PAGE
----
Although Lyle, now 81, began transitioning into retirement about 10 years ago as part of a family succession plan, he continues to work with Craig and daughter Christine in the family business, one day a week, repairing watches and consulting on custom design projects. “They save the best stuff for me,” Lyle says. “There are not a lot of watchmakers around.”

Husar loves the 7,500-square-foot store Craig built in Brookfield, WI. Lyle and Craig together designed the stainless steel diamond shaped-handle on the front door. The watch shop is still known as the Husar Tic-Tok Shop. “Everybody who comes in, their jaw drops and their eyes light up. And there’s a big, “wow.”

Lyle is also impressed with the technological advances he’s seen since 1968. But he does miss a simpler way of doing business. “There were so many things you could do on a handshake, and you just can’t do that nowadays,” he says. “You end up taking everyone’s picture and going through all kinds of paperwork and that takes that many more people to run the place.”

Both Lyle and Alice are involved in volunteer work. Lyle is a member of the Wisconsin Woodworkers Guild, a group that has made as many as 1,000 wooden toys in a year to ensure all children at area women’s shelters have Christmas gifts. Lyle also still plays guitar once in a while, says Alice, particularly when she is watching something on TV that he doesn’t like.

Lyle appreciates the importance of hard work, but he did offer Craig this advice during construction of the new store: “Take a breath every once in a while. Relax.”

True Tale

“We had a mother and daughter pair that came in and were bound and determined that aliens had been in their house. They said the aliens came in at night and took their rings and filed them down, so they got thinner and thinner, so that’s why all of their jewelry was worn. The front door also had about a quarter of an inch filed off of it. And the aliens sewed their clothes to make them too tight. They just wanted to tell their story. They didn’t want to buy anything.” – Lyle Husar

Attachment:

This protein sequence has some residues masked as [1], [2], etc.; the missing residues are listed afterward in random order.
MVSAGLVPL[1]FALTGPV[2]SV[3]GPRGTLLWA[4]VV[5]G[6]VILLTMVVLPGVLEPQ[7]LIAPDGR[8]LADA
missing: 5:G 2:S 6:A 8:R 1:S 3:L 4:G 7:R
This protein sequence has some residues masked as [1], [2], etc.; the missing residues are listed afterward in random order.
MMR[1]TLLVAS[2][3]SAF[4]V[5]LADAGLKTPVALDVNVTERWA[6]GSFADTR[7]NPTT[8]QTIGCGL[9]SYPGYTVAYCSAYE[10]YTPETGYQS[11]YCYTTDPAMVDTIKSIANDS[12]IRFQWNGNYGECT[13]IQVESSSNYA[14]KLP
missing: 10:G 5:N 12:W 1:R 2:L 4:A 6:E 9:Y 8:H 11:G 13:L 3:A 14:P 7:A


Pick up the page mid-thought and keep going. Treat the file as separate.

This Third-Generation Jeweler Was Ready for Retirement. He Called Wilkerson

Retirement is never easy, especially when it means the end to a business that was founded in 1884. But for Laura and Sam Sipe, it was time to put their own needs first. They decided to close J.C. Sipe Jewelers, one of Indianapolis’ most trusted names in fine jewelry, and call Wilkerson. “Laura and I decided the conditions were right,” says Sam. Wilkerson handled every detail in their going-out-of-business sale, from marketing to manning the sales floor. “The main goal was to sell our existing inventory that’s all paid for and turn that into cash for our retirement,” says Sam. “It’s been very, very productive.” Would they recommend Wilkerson to other jewelers who want to enjoy their golden years? Absolutely! “Call Wilkerson,” says Laura. “They can help you achieve your goals so you’ll be able to move into retirement comfortably.”